My Monday mornings followed a strict routine last spring. I woke up with the sun, scarfed an energy bar, and took the Broad Street Line to North Philadelphia. My destination was an uncomfortably small room on a university campus. Crammed next to a dozen other students, I sat for three hours and listened to a short, tan man with tall, white hair lecture on the works of Immanuel Kant and Friedrich Hegel. His class was titled “On the Sublime.”
A college campus surrounded by urban blight seemed like an unlikely, even irreverent, location to rehearse theories of sublimity. After all, what good are treatises on elevated experience and beauty when the immediate world is full of dread and decay? I felt uneasy parsing the difference between ‘agreeable’ and ‘good’ when neither word seemed applicable to my friends and family living under the shadow of ever-increasing debt. I was beginning to feel the anxiety that comes from entering an academic discipline detached from real-world concerns.
Fortunately, my graduate student responsibilities included teaching a writing course immediately following my early morning class. The existential angst I experienced while discussing dead white men was attenuated by young people who were alive in every sense of the word. They spoke in tones that conveyed both enthusiasm and conviction. Their ideas were fluid enough that they could cover highbrow theory and popular culture within the same breath.
My students made a habit of speaking words that were on the tip of my tongue and our trains of thought often ran parallel. But class conversation occasionally took intellectual detours that I could not anticipate. My students offered electrifying ideas that never occurred to me during my lesson preparation. These moments were, if my former professor can excuse my loose use of the word, sublime.
The clearest example I have of this student-directed learning came at the height of my academic distress. Our class discussion began as a critique of films that portray teachers as zealous missionaries, but quickly dovetailed into an inquiry about the nature of education itself. I asked my students the question that had been at the forefront of my mind for several months: what is the purpose of education?
The expected responses came first. One student asserted that the primary goal of education is to “help students get jobs.” Another seemed to complete that thought by explaining how college leads to professional connections. One after another, student comments confirmed my fear that the educational system merely churns out young workers as a Detroit factory produces cars. To them, learning was a means to a material end. I was starting to become disheartened by our conversation until a young man in the back of the class raised his hand:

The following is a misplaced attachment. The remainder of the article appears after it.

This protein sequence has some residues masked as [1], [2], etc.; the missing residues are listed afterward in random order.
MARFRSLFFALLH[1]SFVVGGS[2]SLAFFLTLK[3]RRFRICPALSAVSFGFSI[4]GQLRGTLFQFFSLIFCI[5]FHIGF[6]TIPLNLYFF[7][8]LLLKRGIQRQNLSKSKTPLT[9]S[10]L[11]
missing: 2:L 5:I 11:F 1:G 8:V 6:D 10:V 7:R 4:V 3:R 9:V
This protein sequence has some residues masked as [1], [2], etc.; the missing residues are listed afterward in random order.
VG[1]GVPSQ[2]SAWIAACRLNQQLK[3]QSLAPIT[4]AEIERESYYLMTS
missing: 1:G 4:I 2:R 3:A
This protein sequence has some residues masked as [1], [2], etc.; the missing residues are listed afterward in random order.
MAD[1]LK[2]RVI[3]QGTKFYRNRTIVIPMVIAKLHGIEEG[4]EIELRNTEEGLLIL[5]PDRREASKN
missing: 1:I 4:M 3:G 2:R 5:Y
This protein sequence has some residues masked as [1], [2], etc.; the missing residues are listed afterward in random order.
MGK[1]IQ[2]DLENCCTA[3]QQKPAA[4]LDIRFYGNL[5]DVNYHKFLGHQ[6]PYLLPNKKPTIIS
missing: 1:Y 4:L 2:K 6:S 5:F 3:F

“Education is determining what’s important.”
I was stunned by this pithy reply. The 18-year old sage explained that daily life offers so many perspectives and so much information that the ultimate goal of education is to separate the meaningful nuggets of data from the detritus. He described education as a growth process.
This sentiment was familiar to me. Like many of my students, my original goal was to pursue a job that brought fame and fortune. Exposure to literature and philosophy changed these priorities. I decided that questions about love and aesthetics matter, especially during times of economic and social upheaval. I reasoned that even if humanity finds a cure for every known illness and develops an economic system that satisfies everyone, the big questions about life, love, and happiness will remain unresolved. My education became focused on the value of the humanities.
My student set off a maelstrom in my head. Yes, contemporary culture is full of howls and headlines heralding economic and ecological disaster. But the best way to combat these crises is to cultivate diverse disciplines where people are free to define and pursue meaning. The world’s woes are as complicated as its people. We need mindfulness from David Foster Wallace as much as we need macroeconomics from John Maynard Keynes.
Meaning is determined by careful consideration and reflection, not public consensus. A young man reminded me of this lesson. With his insight in mind, I tell my students to be fearless and to embrace the diversity of human experience. I encourage them to take classes outside of their intended academic path and discover where their true passions lie. I remind my students that the world and its problems are miniscule compared to the power of human reason and imagination. Kant may have popularized that last claim, but my students are the ones that convinced me it is true.